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Additional Background Information Regarding the OPCW FFM Investigation of the Alleged Chemical Attack in Douma, April 7, 2018

Additional Background Information (provided by the Berlin Group 21)

The following points summarize key procedural and scientific flaws that have been identified and which are now in the public domain regarding the OPCW FFM Investigation of the Alleged Chemical Attack in Douma, April 7, 2018.  

Procedural Irregularities

1) The Syria FFMs operate under bureaucratic not scientific control. The Office of the Director General (ODG), which has neither technical nor scientific expertise, controls the investigative and reporting aspects of the FFMs and, unlike the case of routine verification inspections, excludes scientific scrutiny and formal peer review by the technical departments, namely the Inspectorate and Verification Divisions.

This arrangement is inconsistent with sound scientific practices and creates the opportunity for undue political influence to be exerted on the Syria FFMs. Moreover, it allows the questionable practices of a handful of senior staff who exercise control over the FFMs to taint the reputation of the OPCW, most of whose staff work with professionalism and integrity.

2) The original interim report was secretly modified and issued for publication in June 2018 and only stopped when this act of deception was discovered by a member of the Douma team. The modifications effectively drew unsupported conclusions that there was sufficient evidence at that time of a chlorine gas release and censored issues about chemistry, toxicology, ballistics and witness testimony that had been raised in the original interim report.

This attempt within the OPCW to secretly alter the original interim report and underhandedly publish a doctored version unknown to the inspectors is fraudulent and incompatible with the expected behaviour of a trusted international organization.

3) A US delegation, without any prior notice, was allowed to brief the investigation team just days before the interim report was published (two weeks after the duplicitous attempt to publish the doctored interim report had been thwarted) to promote their assessment that chemical weapons had been used by the Syrian government. This is quite distinct from a member state offering data or intelligence to the OPCW to help the investigation, which States Parties are legitimately encouraged to do.

A State Party seeking to influence the inspectors in this manner, however, is not only a violation of Article VIII (paragraph 47) of the Chemical Weapons Convention “CWC” (which states ‘Each State Party shall respect the exclusively international character of the responsibilities of the Director General, the inspectors and the other members of the staff and not seek to influence them in the discharge of their duties’) but also contravenes a regularly-cited dictum of the Director General that the identities of inspectors must be protected to both maintain the integrity of the investigation and for their personal security.

4) After the FFM team had returned to The Hague most of the team who were on the ground in Syria were excluded from continuing the investigation. This exclusion became more pronounced after the release of the published interim report in July 2018 and through to the release of the final FFM report in March 2019. According to a recently leaked letter from one dissenting inspector to the Director-General there were never any discussions, meetings, or sharing of views or information between the on-site inspectors in Damascus and the team leader who had left Damascus before the investigation began but who nonetheless played a leading role in writing the final report. The letter also claimed that within the team ‘there was an intolerance for views on alternative hypotheses.’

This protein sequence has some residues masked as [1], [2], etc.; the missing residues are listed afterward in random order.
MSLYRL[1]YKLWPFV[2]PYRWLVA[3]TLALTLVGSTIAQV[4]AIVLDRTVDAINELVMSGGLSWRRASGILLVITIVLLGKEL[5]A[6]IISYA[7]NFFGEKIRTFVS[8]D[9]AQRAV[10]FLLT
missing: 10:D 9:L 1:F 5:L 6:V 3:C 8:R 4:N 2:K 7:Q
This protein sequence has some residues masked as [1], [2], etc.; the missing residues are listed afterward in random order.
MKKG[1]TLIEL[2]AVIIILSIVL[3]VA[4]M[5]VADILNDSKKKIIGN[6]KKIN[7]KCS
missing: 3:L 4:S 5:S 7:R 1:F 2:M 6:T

Preventing full and open discussion amongst inspectors who had actually been to Douma, and who had extensive experience, is not compatible with a scientific, objective and transparent investigation.

5) Throughout 2018 and 2019, senior OPCW management ignored and/or suppressed substantial concerns raised by members of the FFM investigation team. The OPCW does not have a whistleblower policy and has been criticized by auditors for this failure. In this context, two highly experienced inspectors and members of the Douma FFM made multiple attempts to raise their concerns internally. These attempts included requests to initiate an internal inquiry by the OPCW’s Office of Internal Oversight and repeated requests to meet with the Director General of the OPCW. All were ignored.

It is not normal or justified for the inspectors’ concerns to be ignored in this way and this conduct is at odds with a well-functioning organization. Refusal to hear the concerns of two highly experienced inspectors is incompatible with a scientific, objective and transparent investigation.

6) The OPCW Director General has attempted to dismiss one of the dissenting inspector’s concerns on the grounds that the bulk of investigative and analytical work on the Douma investigation occurred after he left the organisation in September 2018. This claim is misleading: Comparing the final report with the leaked original interim report, it is clear that the bulk of the 106-page final report was already written by June 2018 when 70% of all samples had already been analysed, an official toxicology assessment had already been conducted with NATO experts, and 87% of witness interviews had been conducted and analysed. Although studies on the cylinders were carried out by unknown external contractors during the Autumn of 2018, the conclusions were contradicted by a similar study from within the FFM (see c below). No additional Bibliography has been added to the final report suggesting there was no further scientific research conducted (compare Annex 13 of the final report with the Bibliography [last page] of the leaked original interim report).

It is, therefore, misleading for the Director General to discount the concerns of one of the dissenting inspectors on these grounds. Moreover, regardless of what work was carried out in the last 6 months, it in no way excuses the irregular and possible fraudulent behavior throughout the investigation whilst the substantive scientific issues raised in the original interim report remain unresolved in the final FFM report (see points a- d below).